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Auction set for faulty Bank of England notes expected to sell for £6,000 as some miss Queen’s face 

Can YOU spot what’s wrong with these bank notes? Collection of £5, £10, and £20 notes printed by the Bank of England that didn’t quite make the grade are tipped to sell for £6,000 at auction

  • A collector’s haul of faulty notes will go on sale at Dix Noonan Webb of London
  • Two of the £20 notes missing a picture of the Queen’s face will go on auction
  • Some of the errors were described as ‘spectacular’ by a numismatic expert 
  • The group of 32 notes from the 1950s and ’80s will go on auction on June 24

Most debates about whose face should be on British bank notes centre around which famous figure should be added on the back.

But in this collection of 32 faulty notes a somewhat more important person is missing: the Queen. 

The Bank of England notes are being put on sale at a London auction in June and are expected to fetch £6,000.

Can you spot what is wrong? Other mistakes are less obvious (HINT: Check the serial numbers on the left – they are missing five digits)

New printing methods mean mistakes like those seen above are no longer a possibility, according to Andrew Pattison, head of banknotes at Dix Noonan Webb

New printing methods mean mistakes like those seen above are no longer a possibility, according to Andrew Pattison, head of banknotes at Dix Noonan Webb  

The unique group of more dates between the 1950s and 1980s and some made it into circulation despite have an array of irregularities.

Two £20 notes were printed with just the outline of where Queen Elizabeth II should be.

An old £1 note has a crude smudge over the monarch’s face while her head is badly faded on an irregular £10 note.

Other quirky examples that got past the Bank of England quality control team include notes with mismatched serial numbers on.

Others have also been badly mis-cut.

The second £20 note missing the Queen's face is less evident, featuring mored detailing on the rest of the note despite only an outline of the monarch being visible

The second £20 note missing the Queen’s face is less evident, featuring mored detailing on the rest of the note despite only an outline of the monarch being visible

The collection was built up over 10 years by an enthusiast and the notes are being priced between £9 and a whopping £500 for the most collectible pieces (the two notes above both feature the same serial number)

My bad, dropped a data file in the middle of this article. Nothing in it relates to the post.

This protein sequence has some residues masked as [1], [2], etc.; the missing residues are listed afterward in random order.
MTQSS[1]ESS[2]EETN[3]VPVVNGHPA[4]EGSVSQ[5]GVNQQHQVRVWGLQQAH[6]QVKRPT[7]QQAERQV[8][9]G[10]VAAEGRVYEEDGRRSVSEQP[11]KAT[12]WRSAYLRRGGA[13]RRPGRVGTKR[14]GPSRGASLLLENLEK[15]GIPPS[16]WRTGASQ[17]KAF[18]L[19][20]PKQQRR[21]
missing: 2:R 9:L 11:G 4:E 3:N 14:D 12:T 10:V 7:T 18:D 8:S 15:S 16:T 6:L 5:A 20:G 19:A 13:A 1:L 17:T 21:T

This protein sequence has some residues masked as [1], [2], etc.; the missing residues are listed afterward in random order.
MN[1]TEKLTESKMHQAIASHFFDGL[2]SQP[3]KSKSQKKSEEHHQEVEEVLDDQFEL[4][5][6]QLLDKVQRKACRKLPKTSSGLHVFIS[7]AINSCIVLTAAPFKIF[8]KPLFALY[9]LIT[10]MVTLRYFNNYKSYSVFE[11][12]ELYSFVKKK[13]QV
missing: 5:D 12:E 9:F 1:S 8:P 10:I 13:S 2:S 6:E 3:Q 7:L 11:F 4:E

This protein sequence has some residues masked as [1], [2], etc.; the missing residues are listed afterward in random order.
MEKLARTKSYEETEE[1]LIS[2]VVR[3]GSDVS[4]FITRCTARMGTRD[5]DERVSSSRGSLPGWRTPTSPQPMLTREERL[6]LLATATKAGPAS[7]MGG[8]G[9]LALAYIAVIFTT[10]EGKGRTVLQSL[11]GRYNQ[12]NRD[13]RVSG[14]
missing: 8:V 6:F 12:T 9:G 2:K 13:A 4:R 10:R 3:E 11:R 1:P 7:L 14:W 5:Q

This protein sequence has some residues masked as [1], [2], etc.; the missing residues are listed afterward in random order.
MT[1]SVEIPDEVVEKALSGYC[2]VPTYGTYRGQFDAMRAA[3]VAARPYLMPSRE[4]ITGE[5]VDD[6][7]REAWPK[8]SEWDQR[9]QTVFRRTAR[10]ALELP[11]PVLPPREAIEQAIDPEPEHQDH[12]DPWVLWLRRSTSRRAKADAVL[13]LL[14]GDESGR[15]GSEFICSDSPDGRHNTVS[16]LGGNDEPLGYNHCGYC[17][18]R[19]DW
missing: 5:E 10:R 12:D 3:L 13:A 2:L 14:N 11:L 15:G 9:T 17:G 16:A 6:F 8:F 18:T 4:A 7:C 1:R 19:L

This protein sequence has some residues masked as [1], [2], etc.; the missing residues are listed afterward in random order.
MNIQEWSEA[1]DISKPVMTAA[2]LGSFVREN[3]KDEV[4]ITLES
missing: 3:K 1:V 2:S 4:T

The collection was built up over 10 years by an enthusiast and the notes are being priced between £9 and a whopping £500 for the most collectible pieces (the two notes above both feature the same serial number)

An old £1 note has a crude smudge over the monarch's face (bottom) while her head is badly faded on an irregular £10 note (top)

An old £1 note has a crude smudge over the monarch’s face (bottom) while her head is badly faded on an irregular £10 note (top)

The notes belong to a collector who has spent several decades amassing them.

He has decided the time is right to part with them and they will be sold by auctioneers Dix Noonan Webb of London.

They are priced between £9 and £500 and are expected to appeal to dedicated collectors.

Andrew Pattison, head of banknotes at Dix Noonan Webb, said: ‘It is pretty difficult to find so many different ones, so this single owner collection represents quite a time investment.

‘Some of the errors are spectacular.

‘In most cases, they were simply missed by the Bank of England quality control after printing and sent to distribution centres and banks as normal.

A £10 Guernsey note misses the cashier signature making it highly sought after by currency collectors

A £10 Guernsey note misses the cashier signature making it highly sought after by currency collectors

Missing serial numbers are no longer a problem and 'not a single genuine error has been observed on the new £5, £10 and £20 notes'

Missing serial numbers are no longer a problem and ‘not a single genuine error has been observed on the new £5, £10 and £20 notes’

‘Often, bank tellers kept them – paying face value for the note – or they were put into cash machines and kept by members of the public.

‘Had they been found before they left the factory, they would have been destroyed for sure.

‘We know from talking to several people who used to work for the printing works that in some cases, tens of thousands of notes would have shot through the press before anyone noticed they were faulty.

‘Thankfully the modern methods of printing on polymer have eliminated all accidents and not a single genuine error has been observed on the new £5, £10 and £20 notes.’

Overall there are 32 notes being offered with a combined estimate of £6,000.

The sale takes place on June 24.

Read more at DailyMail.co.uk